50,000 Microsoft Teams users were hit in two separate email campaigns targeting user credentials for Microsoft’s suite of Office 365 tools. Employees who received these emails were directed to a phony login page that captured their logins and passwords.
“The goal is simple,” says Levin. “Lure a potential victim into opening a malicious attachment sent via email, or trick them into clicking a link that lands them on a booby-trapped webpage.”
The army of employees now working from home and-or using shared internet connections has meant more virtual private networks (VPN). Between March 8 and March 22 alone, there was a 124% increase in the adoption of VPNs. Unfortunately, their widespread adoption has led to a number of suspicious, if not outright fraudulent applications and services claiming to provide a legitimate extra layer of security.
Where a phishing scam may have the ability to compromise a single account, a fake VPN app or account has the potential to siphon all of the internet traffic coming to or from a computer or a device, not to mention the possibility that it could install malware.
Free apps are a decent indicator of a potentially suspect VPN. Reviews and downloads are not reliable data points.
VPN Master - Free VPN Proxy, an app listed on the Google Play store had a high rating and over 100,000 downloads. Researchers discovered eight separate malware and adware variants on the platform. Another study of mostly “free” or low-cost VPN apps designed for the Android platform found that 82 percent attempted to access personal user data and 38 percent contained malware.
“Never use a ‘free’ VPN service. As with everything else online, if you’re not paying money for a product or service, you’re paying with your data,” says Levin.
Human resource departments and payroll services have been targeted by several variations of payroll scams since the pandemic began.
One of the most common methods deploys email from a spoofed domain sent to a manager or an HR department that links to a fake version of their payroll services website. Scammers capture their victim's login credentials and use them to access the real payroll accounts for companies.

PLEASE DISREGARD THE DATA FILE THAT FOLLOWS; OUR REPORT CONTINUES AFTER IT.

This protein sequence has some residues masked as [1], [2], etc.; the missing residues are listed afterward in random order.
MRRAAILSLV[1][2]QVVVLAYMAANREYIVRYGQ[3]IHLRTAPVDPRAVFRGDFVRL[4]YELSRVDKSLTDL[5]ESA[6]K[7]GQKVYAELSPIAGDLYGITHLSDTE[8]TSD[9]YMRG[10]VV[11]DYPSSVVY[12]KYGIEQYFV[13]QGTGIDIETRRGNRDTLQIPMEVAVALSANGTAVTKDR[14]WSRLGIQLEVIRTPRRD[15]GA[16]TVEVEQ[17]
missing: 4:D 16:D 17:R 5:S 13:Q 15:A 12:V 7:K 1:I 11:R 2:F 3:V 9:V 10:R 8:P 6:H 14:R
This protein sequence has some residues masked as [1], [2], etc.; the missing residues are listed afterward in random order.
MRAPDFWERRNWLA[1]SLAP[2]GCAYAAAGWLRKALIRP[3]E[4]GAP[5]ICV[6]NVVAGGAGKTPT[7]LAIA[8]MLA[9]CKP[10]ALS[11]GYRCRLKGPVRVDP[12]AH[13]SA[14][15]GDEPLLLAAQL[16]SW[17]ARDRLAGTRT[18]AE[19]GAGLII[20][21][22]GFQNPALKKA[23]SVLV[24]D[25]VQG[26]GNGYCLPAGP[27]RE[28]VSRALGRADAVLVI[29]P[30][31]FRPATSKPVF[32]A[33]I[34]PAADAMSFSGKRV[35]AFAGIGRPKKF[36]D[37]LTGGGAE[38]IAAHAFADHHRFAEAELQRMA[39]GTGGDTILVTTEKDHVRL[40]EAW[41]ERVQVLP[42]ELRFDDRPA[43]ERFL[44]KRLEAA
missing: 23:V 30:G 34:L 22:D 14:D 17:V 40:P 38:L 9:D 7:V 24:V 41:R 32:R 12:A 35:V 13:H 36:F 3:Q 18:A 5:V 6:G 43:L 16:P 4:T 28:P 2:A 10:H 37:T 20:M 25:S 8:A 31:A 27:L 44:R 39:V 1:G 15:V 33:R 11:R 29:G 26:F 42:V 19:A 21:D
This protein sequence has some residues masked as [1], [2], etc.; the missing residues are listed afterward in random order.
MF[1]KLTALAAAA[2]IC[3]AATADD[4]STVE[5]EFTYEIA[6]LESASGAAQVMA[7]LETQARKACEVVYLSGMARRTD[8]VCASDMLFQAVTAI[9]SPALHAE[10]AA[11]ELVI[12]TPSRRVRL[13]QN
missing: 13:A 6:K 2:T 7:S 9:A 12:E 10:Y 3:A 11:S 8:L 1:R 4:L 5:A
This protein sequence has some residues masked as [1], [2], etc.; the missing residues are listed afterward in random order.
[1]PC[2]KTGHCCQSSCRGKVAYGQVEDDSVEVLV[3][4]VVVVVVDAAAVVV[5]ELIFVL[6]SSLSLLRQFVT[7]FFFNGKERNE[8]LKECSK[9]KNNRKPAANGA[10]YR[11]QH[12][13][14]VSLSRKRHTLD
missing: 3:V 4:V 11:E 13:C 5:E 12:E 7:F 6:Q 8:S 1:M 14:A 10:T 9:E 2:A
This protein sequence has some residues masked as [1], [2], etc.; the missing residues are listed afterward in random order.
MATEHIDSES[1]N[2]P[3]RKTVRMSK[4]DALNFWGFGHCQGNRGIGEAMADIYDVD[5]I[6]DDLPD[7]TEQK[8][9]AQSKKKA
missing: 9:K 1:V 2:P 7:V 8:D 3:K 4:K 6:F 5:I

Companies that have received loans through the federal Paycheck Protection Program or Economic Injury Disaster Loans have been a specific target of these scams.
“[W]hile you’re focused on getting a loan, scammers may be focused on you: hoping to trick you into giving them sensitive business information, like your bank account numbers, employees’ Social Security numbers, and even your money,” warns the FTC website.
Stimulus and Unemployment Scams
The response from federal, state, and local government agencies and organizations to support the economy during the pandemic created fertile ground for scammers. With tens of millions of newly jobless or furloughed Americans filing for unemployment benefits and the federal government paying individual stimulus checks to avert further economic crisis, criminals have been making a fortune.
The federal government’s stimulus program has created a lucrative opportunity for scammers to siphon money from their victims--often people in dire need of assistance.
"Americans with questions about how and when they’ll receive the checks will be more susceptible to scammers using robocalls, phishing emails and fake texts," Levin says.
One widespread tactic has been to contact recipients posing as an employee of the Internal Revenue Service, and asking for financial information needed to process payment. Other scams include directing victims to fraudulent websites to submit information to the IRS, or telling victims that an initial payment is required in order to receive the stimulus payment.
“Scammers are using these stimulus payments to try to rip people off. They might try to get you to pay a fee to get your stimulus payment. Or they might try to convince you to give them your Social Security number, bank account, or government benefits debit card account number,” warns the FTC.
A sophisticated fraud campaign has recently been uncovered and investigated by the Secret Service that may have netted tens of millions of dollars from state governments, money earmarked for the recently unemployed.
According to the agency, international criminals used personally identifying information to file fraudulent unemployment claims.
"Criminals will use stolen personally identifiable information... to file fraudulent state unemployment claims. Crooks will then use social engineering techniques to recruit unsuspecting individuals to launder illicitly obtained funds in order to conceal the identity, source and destination," said a spokesperson for the Secret Service.
While several states have been affected by the fraud campaign, Washington State has been the primary target. 400 of 2500 employees at a Washington university alone were targeted by fraudulent claims.
Job Listing Scams
While many scams specifically target remote employees during the Covid-19 pandemic, 30 million Americans who have filed for unemployment since mid-March have been actively targeted by fake job offers.
“Beware of work at home and mystery shopper ads. These are usually scams,” says Levin.
Victims are often contacted out of the blue and offered lucrative remote work positions, but are told they need to pay a fee for vetting or a background check, at which point they never hear from their new “employer” again.
In other cases, fake job offers are posted online by identity thieves looking for sensitive information that can be used to open new lines of credit in a victim’s name or deployed in other identity-related crimes.